If you’re shopping for a new or used car in today’s overheated market, you’ll find that the game has changed. A variety of conditions have seemingly given sellers the upper hand.
“Skimpy inventories and sky-high prices have caused many buyers to postpone their purchases,” says Michelle Krebs, executive analyst for Cox Automotive, a leading communication, media and automotive service company.
Postponing your purchase until the market stabilizes is the best option. But if you have to buy a car now, make sure you avoid these five common mistakes:
1. Being unprepared
This is a new car-buying environment and you may need to reset expectations. Here are the significant adjustments to be aware of before you can snag a car:
Pricing. Most buyers are paying sticker price or above, and “there is no end in sight for price increases,” says Ivan Drury, senior manager of insights for Edmunds.com, an online resource for automotive inventory and dealer reviews. For used vehicles, “the ceiling keeps rising as new transaction prices reach all-time highs,” he says.
Krebs says that the average transaction price for a new vehicle soared to more than $45,000 in September. And while this figure might seem exaggerated, it is not. According to Kelley Blue Book, while Americans bought 7.3% fewer cars in September than in August, the average price for a new car was $45,031.
Inventory. Since new-vehicle inventory is about 2.5 million units less than it was at this time in 2019, according to Krebs, you will have to conduct a broader search to find the car you want. It helps to be flexible when choosing a brand, color and options, as well as whether you buy a new or used vehicle.
Timing. With inventories so low, make sure you’re ready to buy when you find a car that’s available at a competitive price. “You snooze, you lose,” Drury says. “The days on the lot are getting to the lowest levels we’ve ever seen.” With today’s high demand and low supply, cars don’t sit on the lot and often sell before arrival.
If you can’t find the car you want on the lot, ask what cars are being shipped to the dealership and reserve one. Be prepared to pay a deposit to hold your car as soon as you select one.
2. Losing money on your trade-in
Used car values have shot up and dealers are scrambling to beef up used car lots. This puts you in a stronger position when trading in your old car — if you follow a few simple steps:
Using a pricing guide, such as Kelley Blue Book or Edmunds, look up your car’s value, adjusting it for condition, options and mileage. Also, check automotive classifieds, such as AutoTrader, to gauge the asking price in your area.
Get offers from used-car-buying sources such as Carvana or CarMax. Keep in mind that these prices might change after your car has been inspected.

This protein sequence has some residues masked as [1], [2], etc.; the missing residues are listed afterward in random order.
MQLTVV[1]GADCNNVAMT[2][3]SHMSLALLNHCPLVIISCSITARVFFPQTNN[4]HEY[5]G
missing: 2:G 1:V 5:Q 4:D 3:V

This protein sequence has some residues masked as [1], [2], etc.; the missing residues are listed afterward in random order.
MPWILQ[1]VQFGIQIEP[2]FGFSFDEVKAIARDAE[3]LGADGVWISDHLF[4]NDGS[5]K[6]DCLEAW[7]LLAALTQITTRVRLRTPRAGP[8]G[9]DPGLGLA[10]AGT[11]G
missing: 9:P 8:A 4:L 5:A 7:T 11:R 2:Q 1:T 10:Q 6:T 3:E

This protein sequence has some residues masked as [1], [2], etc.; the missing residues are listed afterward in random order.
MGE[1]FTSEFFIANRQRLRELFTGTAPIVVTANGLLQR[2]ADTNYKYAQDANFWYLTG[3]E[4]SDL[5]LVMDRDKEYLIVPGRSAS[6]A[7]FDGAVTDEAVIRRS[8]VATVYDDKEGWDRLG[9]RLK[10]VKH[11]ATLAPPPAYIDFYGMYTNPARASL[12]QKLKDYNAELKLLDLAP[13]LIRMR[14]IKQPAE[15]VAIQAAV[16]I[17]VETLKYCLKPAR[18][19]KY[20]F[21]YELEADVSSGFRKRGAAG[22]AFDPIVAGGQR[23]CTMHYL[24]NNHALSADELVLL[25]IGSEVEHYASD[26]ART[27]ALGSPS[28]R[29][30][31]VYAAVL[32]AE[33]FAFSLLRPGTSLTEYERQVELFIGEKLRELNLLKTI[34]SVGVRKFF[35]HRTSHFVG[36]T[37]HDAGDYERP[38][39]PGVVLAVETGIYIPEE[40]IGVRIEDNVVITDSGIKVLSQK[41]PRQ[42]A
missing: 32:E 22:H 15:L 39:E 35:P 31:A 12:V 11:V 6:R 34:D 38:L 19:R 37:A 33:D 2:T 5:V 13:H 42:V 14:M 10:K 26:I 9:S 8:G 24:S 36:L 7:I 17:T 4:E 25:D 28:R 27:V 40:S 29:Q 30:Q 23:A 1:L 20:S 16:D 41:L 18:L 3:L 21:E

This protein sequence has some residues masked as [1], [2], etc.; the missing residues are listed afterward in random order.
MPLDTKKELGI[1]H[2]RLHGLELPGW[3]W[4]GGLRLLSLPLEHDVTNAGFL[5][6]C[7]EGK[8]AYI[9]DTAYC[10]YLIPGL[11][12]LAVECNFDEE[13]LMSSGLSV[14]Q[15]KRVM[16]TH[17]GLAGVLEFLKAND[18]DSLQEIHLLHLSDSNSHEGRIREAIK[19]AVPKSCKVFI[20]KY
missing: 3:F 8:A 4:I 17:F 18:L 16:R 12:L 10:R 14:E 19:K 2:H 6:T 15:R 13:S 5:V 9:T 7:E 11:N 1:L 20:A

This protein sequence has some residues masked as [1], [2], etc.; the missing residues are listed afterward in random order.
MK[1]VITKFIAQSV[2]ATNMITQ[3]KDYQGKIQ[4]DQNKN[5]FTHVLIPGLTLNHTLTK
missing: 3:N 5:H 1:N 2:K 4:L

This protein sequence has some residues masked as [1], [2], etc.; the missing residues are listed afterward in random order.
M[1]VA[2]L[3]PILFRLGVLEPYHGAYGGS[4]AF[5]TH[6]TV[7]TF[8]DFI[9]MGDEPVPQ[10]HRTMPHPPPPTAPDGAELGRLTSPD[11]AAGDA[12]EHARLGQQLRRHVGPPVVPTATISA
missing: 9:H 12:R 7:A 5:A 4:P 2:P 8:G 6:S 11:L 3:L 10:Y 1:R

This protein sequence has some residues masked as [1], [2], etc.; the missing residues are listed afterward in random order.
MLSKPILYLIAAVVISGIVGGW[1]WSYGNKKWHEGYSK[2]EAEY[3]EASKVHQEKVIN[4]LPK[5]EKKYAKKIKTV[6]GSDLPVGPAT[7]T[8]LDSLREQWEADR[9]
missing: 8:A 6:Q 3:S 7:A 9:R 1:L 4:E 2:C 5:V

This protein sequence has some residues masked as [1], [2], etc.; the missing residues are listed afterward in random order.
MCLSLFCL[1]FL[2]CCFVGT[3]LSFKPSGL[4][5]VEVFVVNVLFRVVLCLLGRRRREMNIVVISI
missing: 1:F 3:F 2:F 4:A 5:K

After you agree on the price for your new car, see if the dealer can beat the researched price or the online quotes you got for your trade-in. If it won’t match it, sell your car to the highest bidder and use the money as a down payment on your new vehicle.
Keep in mind that, depending on the state you live in, even if the dealer’s price is lower than other sources, a trade-in might reduce the amount of sales tax you will pay on your new car.
3. Not getting preapproved financing
Getting preapproved for a car loan will help you identify any credit problems before going to a dealership. Preapproved financing also provides other advantages:
It offers you a chance to set up your own loan with the right down payment and loan term.
It may simplify dealership negotiations by allowing you to focus on the “out-the-door price.”
It could serve as a bargaining chip in getting the dealer to offer a better rate.
4. Buying unnecessary extras
With low inventories and high buyer demand, dealers are loading up their cars with profit-boosters, according to Oren Weintraub, president of Authority Auto, a concierge car-buying service in the Los Angeles area. Such upsells include additional warranties, anti-theft devices and dealer add-ons such as mudguards and wheel locks.
You can flush out these hidden charges early by asking for the out-the-door price, which then empowers you to tell the dealer what you want and what you don’t need.
5. Ignoring the out-the-door price
Given the likelihood you’ll see some additional markups on most cars, it’s essential to focus on the big picture: the out-the-door price. Does it matter if the paperwork includes $595 worth of anti-theft window etching you never asked for, as long as you hit the overall price you wanted?
The out-the-door price is a single, simple number that reveals the specific cost of everything — the car, registry fees, taxes, dealer-added extras. It’s a number you can write a check for and drive away or take to the finance office to arrange a loan.
A similar and dangerous distraction is when the dealer focuses only on the monthly payments. But, if you’ve prearranged a loan or used a car loan calculator, you should have an idea of what you can borrow and what the payments will look like.